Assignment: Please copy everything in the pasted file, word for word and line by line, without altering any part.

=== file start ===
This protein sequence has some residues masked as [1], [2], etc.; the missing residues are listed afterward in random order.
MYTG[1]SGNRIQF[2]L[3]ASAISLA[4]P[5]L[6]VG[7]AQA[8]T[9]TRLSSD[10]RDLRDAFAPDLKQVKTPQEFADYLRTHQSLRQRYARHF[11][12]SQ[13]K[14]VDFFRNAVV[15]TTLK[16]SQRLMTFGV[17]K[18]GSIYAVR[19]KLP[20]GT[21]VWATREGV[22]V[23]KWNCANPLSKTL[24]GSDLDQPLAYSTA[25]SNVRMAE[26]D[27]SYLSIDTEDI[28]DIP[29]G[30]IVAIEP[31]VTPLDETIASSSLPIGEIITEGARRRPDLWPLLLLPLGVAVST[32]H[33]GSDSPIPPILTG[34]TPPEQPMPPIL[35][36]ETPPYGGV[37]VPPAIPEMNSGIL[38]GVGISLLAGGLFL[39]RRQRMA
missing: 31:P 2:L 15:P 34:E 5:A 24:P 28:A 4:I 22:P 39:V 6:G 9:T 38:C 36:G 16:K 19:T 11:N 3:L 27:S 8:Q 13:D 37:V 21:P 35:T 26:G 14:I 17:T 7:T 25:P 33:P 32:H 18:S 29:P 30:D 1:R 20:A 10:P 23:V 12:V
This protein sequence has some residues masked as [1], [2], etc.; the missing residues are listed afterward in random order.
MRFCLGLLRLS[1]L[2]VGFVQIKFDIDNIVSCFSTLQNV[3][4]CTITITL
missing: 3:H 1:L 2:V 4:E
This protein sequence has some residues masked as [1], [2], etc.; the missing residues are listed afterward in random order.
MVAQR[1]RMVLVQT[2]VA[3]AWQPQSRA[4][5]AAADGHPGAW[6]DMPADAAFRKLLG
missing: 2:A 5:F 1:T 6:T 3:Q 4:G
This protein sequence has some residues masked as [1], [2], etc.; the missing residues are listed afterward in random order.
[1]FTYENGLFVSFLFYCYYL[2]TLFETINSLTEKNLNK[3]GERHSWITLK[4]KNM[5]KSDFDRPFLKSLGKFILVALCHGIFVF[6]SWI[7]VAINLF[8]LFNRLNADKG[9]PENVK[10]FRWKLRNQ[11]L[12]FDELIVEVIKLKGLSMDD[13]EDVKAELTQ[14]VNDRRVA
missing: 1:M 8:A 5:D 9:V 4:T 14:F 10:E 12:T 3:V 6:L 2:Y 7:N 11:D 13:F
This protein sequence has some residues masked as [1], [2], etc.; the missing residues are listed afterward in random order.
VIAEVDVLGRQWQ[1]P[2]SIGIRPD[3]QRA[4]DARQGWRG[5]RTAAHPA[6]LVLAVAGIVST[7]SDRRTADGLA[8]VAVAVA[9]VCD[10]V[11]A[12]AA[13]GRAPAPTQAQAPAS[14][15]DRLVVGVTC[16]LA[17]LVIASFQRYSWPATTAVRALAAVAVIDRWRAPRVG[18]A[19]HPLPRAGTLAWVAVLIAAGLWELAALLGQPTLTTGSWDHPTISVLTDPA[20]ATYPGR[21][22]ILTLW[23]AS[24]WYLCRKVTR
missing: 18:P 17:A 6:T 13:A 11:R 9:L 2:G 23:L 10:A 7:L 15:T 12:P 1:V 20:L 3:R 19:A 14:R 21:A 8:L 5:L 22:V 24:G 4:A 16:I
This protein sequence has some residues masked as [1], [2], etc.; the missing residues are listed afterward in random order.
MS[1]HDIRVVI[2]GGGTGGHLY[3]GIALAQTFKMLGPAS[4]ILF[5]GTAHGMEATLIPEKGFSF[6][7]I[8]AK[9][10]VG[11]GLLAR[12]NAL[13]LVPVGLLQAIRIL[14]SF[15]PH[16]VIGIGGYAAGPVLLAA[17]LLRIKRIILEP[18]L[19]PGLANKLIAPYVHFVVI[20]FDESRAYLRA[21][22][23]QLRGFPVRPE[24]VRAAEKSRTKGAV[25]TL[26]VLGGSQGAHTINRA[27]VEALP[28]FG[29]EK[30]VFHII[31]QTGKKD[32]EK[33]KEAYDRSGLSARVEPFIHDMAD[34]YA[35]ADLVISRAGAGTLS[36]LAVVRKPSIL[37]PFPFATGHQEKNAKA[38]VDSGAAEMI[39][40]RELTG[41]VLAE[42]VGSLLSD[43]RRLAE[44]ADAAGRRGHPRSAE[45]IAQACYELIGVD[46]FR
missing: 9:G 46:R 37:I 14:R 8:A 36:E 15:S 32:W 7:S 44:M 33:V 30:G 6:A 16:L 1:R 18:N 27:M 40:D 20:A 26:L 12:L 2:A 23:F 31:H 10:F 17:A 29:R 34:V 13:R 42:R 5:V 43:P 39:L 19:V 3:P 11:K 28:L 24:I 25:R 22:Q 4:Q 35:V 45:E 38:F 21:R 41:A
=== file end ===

This protein sequence has some residues masked as [1], [2], etc.; the missing residues are listed afterward in random order.
MYTG[1]SGNRIQF[2]L[3]ASAISLA[4]P[5]L[6]VG[7]AQA[8]T[9]TRLSSD[10]RDLRDAFAPDLKQVKTPQEFADYLRTHQSLRQRYARHF[11][12]SQ[13]K[14]VDFFRNAVV[15]TTLK[16]SQRLMTFGV[17]K[18]GSIYAVR[19]KLP[20]GT[21]VWATREGV[22]V[23]KWNCANPLSKTL[24]GSDLDQPLAYSTA[25]SNVRMAE[26]D[27]SYLSIDTEDI[28]DIP[29]G[30]IVAIEP[31]VTPLDETIASSSLPIGEIITEGARRRPDLWPLLLLPLGVAVST[32]H[33]GSDSPIPPILTG[34]TPPEQPMPPIL[35][36]ETPPYGGV[37]VPPAIPEMNSGIL[38]GVGISLLAGGLFL[39]RRQRMA
missing: 31:P 2:L 15:P 34:E 5:A 24:P 28:A 4:I 22:P 39:V 6:G 9:T 38:C 36:G 16:K 19:T 11:N 3:L 27:S 8:Q 13:D 37:V 21:P 35:T 26:G 14:I 17:T 7:T 25:P 33:P 32:H 18:S 29:P 30:D 1:R 20:A 10:P 23:V 12:V
This protein sequence has some residues masked as [1], [2], etc.; the missing residues are listed afterward in random order.
MRFCLGLLRLS[1]L[2]VGFVQIKFDIDNIVSCFSTLQNV[3][4]CTITITL
missing: 3:H 1:L 2:V 4:E
This protein sequence has some residues masked as [1], [2], etc.; the missing residues are listed afterward in random order.
MVAQR[1]RMVLVQT[2]VA[3]AWQPQSRA[4][5]AAADGHPGAW[6]DMPADAAFRKLLG
missing: 2:A 5:F 1:T 6:T 3:Q 4:G
This protein sequence has some residues masked as [1], [2], etc.; the missing residues are listed afterward in random order.
[1]FTYENGLFVSFLFYCYYL[2]TLFETINSLTEKNLNK[3]GERHSWITLK[4]KNM[5]KSDFDRPFLKSLGKFILVALCHGIFVF[6]SWI[7]VAINLF[8]LFNRLNADKG[9]PENVK[10]FRWKLRNQ[11]L[12]FDELIVEVIKLKGLSMDD[13]EDVKAELTQ[14]VNDRRVA
missing: 1:M 8:A 5:D 9:V 4:T 14:F 10:E 12:T 3:V 6:L 2:Y 7:N 11:D 13:F
This protein sequence has some residues masked as [1], [2], etc.; the missing residues are listed afterward in random order.
VIAEVDVLGRQWQ[1]P[2]SIGIRPD[3]QRA[4]DARQGWRG[5]RTAAHPA[6]LVLAVAGIVST[7]SDRRTADGLA[8]VAVAVA[9]VCD[10]V[11]A[12]AA[13]GRAPAPTQAQAPAS[14][15]DRLVVGVTC[16]LA[17]LVIASFQRYSWPATTAVRALAAVAVIDRWRAPRVG[18]A[19]HPLPRAGTLAWVAVLIAAGLWELAALLGQPTLTTGSWDHPTISVLTDPA[20]ATYPGR[21][22]ILTLW[23]AS[24]WYLCRKVTR
missing: 18:P 17:A 6:T 13:A 11:R 9:L 2:G 23:L 10:A 7:L 15:T 12:P 1:V 20:L 3:R 19:A 14:R 21:A 8:L 5:L 22:V 24:G 4:A 16:I
This protein sequence has some residues masked as [1], [2], etc.; the missing residues are listed afterward in random order.
MS[1]HDIRVVI[2]GGGTGGHLY[3]GIALAQTFKMLGPAS[4]ILF[5]GTAHGMEATLIPEKGFSF[6][7]I[8]AK[9][10]VG[11]GLLAR[12]NAL[13]LVPVGLLQAIRIL[14]SF[15]PH[16]VIGIGGYAAGPVLLAA[17]LLRIKRIILEP[18]L[19]PGLANKLIAPYVHFVVI[20]FDESRAYLRA[21][22][23]QLRGFPVRPE[24]VRAAEKSRTKGAV[25]TL[26]VLGGSQGAHTINRA[27]VEALP[28]FG[29]EK[30]VFHII[31]QTGKKD[32]EK[33]KEAYDRSGLSARVEPFIHDMAD[34]YA[35]ADLVISRAGAGTLS[36]LAVVRKPSIL[37]PFPFATGHQEKNAKA[38]VDSGAAEMI[39][40]RELTG[41]VLAE[42]VGSLLSD[43]RRLAE[44]ADAAGRRGHPRSAE[45]IAQACYELIGVD[46]FR
missing: 9:G 46:R 37:I 14:R 8:A 36:E 15:S 32:W 7:S 44:M 33:V 30:G 6:A 16:L 1:R 18:N 27:M 40:D 20:A 26:L 12:L 2:A 23:F 31:H 10:F 17:A 29:R 34:V 13:R 42:R 5:V 43:P 39:L 19:V 3:P 11:K 28:L 24:I 25:R 22:Q 4:Q 35:V 45:E 38:F 21:R 41:A